• As already mentioned, personal taste has a lot to do with the choice. Since reading the Egg forums, there have been many posts where ladies are mentioned liking only a whiff of smoke. My approach is rather standard. Stronger flavored meat can pair …
  • Money is the last thing you should be caring about. Do you have a charity or organization that is supporting your effort? If so, I'd be happy to write a check to cover a couple of 10 pounds.
  • Mortar and pestle are great tools. Have several Thai "pok poks". Wood, and pretty smooth granite. Or at least something like granite. They work nicely breaking down small amount of spices, seeds, etc w/o turning them to complete powder. From what I…
  • The amount of lump that is burning to produce a dome temp off 225F is quite small. It can be just a few pieces of charcoal. The problem is more that the burning bits may not spread too enough surrounding pieces of lump, regardless of airflow. So the…
  • Early warnings about PAHs date from maybe the mid 80s. Subsequent studies indicated that they formed at temps higher than average BBQ, and moreover, they were not as strongly associated w. cancer as the fats that were cooked out of the meats. A lo…
  • I was surprised to learn that wood was somewhat safer in terms of carrying pathogens. The plastic doesn't absorb water, so the "bugs" can grow a bit in the slice cracks. Wood wicks the moisture, and may release a little tannin. Marginally safer. My…
  • I usually do them at 250, and expect about 5 hours. The chuck ribs have a fair amount of connective tissue. A period in foil doesn't hurt. My experience has been that there are some bites that are still pretty chewy.
  • I'd be one of the pleased ones. I would suppose at 500F, the liver must sizzle nicely at first. Does the heat come up fast enough that when turned, the liver is still sizzling?
  • There was a guy who posted a long time ago on the other forum who ran a catering business.  Sadly, I've forgotten his handle. He had multiple XLs. He didn't feel any need for controllers except when he needed to feed 300 on time. Seemed like a reaso…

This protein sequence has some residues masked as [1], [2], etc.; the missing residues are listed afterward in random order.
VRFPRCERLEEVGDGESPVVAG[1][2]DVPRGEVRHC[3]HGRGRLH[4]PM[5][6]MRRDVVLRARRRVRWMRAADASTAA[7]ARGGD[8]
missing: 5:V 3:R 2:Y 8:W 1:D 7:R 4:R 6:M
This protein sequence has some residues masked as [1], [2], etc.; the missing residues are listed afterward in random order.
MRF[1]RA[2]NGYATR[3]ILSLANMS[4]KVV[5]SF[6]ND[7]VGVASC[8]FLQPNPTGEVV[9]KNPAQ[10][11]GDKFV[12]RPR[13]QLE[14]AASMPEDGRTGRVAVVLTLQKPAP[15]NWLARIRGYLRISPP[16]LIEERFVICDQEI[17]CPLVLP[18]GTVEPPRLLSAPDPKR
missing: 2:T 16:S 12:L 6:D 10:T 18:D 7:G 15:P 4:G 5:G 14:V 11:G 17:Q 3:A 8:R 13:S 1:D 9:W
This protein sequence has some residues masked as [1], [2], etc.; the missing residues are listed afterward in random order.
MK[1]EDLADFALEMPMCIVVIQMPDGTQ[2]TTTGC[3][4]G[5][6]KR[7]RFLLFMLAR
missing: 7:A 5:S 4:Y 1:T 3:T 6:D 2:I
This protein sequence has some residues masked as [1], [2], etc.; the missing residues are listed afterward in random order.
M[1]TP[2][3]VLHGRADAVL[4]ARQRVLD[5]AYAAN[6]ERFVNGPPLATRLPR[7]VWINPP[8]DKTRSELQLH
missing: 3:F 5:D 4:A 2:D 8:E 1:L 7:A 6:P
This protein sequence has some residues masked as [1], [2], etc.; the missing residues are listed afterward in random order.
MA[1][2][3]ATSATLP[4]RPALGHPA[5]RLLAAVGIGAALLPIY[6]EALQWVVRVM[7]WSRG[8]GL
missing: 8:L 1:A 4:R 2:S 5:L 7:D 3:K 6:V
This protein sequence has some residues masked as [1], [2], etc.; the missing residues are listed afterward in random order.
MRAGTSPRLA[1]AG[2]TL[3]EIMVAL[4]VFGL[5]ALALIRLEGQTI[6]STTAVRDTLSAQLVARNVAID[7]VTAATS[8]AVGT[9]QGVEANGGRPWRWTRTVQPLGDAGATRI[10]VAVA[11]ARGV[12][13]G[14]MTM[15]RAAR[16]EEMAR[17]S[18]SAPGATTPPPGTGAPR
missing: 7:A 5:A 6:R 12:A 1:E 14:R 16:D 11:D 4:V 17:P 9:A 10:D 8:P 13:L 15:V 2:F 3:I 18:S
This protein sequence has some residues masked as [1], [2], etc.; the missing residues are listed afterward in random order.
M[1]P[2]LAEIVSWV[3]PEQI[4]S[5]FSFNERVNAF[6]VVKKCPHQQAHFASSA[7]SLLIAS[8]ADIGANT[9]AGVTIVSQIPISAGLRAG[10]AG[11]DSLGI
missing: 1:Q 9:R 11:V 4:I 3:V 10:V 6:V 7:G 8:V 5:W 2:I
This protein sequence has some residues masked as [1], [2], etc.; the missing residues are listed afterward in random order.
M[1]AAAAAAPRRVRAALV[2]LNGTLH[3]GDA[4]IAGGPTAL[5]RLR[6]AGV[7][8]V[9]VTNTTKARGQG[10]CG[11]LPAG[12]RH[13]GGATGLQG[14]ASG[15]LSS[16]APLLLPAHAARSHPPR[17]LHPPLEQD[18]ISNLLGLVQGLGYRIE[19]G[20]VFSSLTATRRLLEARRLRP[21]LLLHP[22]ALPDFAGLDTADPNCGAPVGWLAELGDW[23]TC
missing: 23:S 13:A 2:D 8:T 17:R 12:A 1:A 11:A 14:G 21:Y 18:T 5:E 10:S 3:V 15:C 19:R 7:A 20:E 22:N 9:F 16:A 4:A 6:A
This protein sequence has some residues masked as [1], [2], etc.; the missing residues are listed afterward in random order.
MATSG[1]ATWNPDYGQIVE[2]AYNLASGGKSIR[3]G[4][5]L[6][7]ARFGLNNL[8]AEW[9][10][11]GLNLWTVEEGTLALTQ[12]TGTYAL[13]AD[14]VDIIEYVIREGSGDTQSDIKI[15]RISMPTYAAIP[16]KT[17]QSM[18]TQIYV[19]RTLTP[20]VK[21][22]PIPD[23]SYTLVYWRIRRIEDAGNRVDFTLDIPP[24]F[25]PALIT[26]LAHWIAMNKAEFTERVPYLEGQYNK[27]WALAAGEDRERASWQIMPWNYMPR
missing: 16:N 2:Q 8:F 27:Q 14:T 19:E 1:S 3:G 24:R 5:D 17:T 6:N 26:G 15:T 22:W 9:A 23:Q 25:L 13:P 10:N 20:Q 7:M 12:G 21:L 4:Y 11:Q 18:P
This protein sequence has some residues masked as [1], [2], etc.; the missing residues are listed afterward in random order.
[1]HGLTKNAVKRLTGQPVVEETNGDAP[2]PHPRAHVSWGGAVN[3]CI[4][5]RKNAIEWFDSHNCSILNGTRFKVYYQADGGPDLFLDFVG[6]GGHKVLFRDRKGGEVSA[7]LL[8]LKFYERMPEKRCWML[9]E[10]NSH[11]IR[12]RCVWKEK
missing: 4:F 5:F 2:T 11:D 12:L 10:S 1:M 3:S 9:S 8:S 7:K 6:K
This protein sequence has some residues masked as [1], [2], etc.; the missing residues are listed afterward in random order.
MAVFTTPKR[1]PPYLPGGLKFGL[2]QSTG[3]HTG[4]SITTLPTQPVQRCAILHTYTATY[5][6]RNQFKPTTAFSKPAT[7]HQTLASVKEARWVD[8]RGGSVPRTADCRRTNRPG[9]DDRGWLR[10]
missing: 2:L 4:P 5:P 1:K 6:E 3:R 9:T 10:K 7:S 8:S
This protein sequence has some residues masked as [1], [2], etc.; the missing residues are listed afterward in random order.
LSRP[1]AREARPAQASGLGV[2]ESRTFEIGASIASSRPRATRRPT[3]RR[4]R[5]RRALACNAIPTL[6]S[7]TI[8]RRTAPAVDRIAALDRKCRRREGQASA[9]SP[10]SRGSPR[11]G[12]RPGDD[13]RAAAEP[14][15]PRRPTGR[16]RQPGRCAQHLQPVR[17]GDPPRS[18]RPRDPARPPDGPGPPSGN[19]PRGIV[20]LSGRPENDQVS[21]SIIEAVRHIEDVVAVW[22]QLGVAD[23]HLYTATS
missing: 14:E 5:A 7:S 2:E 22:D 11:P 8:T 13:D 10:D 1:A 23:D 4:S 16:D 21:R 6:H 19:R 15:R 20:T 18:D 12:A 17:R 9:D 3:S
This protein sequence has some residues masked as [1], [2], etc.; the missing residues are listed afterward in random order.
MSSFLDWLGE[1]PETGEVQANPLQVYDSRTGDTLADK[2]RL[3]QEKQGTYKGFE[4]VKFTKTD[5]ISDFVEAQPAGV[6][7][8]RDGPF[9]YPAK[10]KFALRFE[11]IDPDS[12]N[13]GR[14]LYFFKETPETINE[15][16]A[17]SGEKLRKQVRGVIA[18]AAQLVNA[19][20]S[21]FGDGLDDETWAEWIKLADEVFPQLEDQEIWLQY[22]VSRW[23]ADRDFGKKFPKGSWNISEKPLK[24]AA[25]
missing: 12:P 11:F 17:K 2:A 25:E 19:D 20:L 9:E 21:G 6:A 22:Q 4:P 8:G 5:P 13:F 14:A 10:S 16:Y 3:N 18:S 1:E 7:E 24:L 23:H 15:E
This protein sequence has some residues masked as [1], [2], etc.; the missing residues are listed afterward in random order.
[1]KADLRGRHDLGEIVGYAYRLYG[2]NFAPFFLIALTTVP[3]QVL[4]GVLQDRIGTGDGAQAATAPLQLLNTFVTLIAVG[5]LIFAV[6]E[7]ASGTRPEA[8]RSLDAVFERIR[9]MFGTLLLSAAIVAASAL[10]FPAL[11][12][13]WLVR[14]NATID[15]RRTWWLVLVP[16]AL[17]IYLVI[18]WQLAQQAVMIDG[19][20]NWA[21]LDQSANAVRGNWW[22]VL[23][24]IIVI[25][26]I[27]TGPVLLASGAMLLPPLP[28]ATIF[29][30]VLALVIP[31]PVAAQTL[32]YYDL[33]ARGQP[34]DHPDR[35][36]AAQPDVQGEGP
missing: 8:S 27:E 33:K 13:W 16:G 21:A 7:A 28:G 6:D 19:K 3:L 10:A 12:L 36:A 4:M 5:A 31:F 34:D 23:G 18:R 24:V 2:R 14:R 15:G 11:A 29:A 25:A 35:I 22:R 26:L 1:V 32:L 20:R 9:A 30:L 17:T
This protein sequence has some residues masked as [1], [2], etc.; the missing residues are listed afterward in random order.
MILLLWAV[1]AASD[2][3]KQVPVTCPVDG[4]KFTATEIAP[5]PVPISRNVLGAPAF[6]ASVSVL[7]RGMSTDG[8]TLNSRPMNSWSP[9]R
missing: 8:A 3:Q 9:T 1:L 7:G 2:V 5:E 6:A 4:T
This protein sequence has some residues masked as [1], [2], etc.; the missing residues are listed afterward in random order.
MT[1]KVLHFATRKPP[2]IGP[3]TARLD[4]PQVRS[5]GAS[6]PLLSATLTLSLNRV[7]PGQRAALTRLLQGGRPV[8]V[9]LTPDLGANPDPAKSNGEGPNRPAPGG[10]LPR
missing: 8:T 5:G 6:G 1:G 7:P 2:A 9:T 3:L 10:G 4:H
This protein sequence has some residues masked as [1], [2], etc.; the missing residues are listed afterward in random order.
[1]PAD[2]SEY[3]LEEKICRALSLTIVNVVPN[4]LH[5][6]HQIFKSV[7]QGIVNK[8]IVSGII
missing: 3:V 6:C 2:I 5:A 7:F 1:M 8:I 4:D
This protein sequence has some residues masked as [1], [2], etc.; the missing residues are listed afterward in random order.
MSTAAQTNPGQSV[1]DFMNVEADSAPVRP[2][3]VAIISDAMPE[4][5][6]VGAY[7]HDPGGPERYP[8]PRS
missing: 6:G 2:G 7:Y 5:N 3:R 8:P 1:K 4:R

• Re - leased 50 years ago. The lease continues.
  • GATraveller said: gdenby said: HeavyG said:  Just as good, better warranty, significantly cheaper. Dood, how can you say that!? They're maybe 1 second slower, and .2F less correct. Joking. One second is an e…
  • HeavyG said:  Just as good, better warranty, significantly cheaper. Dood, how can you say that!? They're maybe 1 second slower, and .2F less correct. Joking.
  • Yes, they are definitely short ribs. Hard to tell from the pics if they are chuck or plate ribs. Tho' both sections have a portion of the same muscle, the chuck portion is tougher. My experience is that those benefit from foiling. Here are 2 drawi…
  • I sometimes use oil for ribs because it seems to make them a bit more tender. I suppose its because the oil traps some moisture, sort of like a foil wrap, but not so complete. If I have it on hand, I use a kind of oriental peanut oil that tastes an…
  • northGAcock said: You know....you just can't go wrong with those two ingredients. Beautiful. Proud of @bgebrent from restraining from telling us how great those Vidalia onions are because they are grown in Georgia. A missed opportunity. …
  • From what very little I know, there is no coffee, or cocoa, or caramel color in real "black bread," Just rye flour. No wheat. You may need to do an online purchase to get the right stuff. Check out recipes. I had some really good, but not quite "b…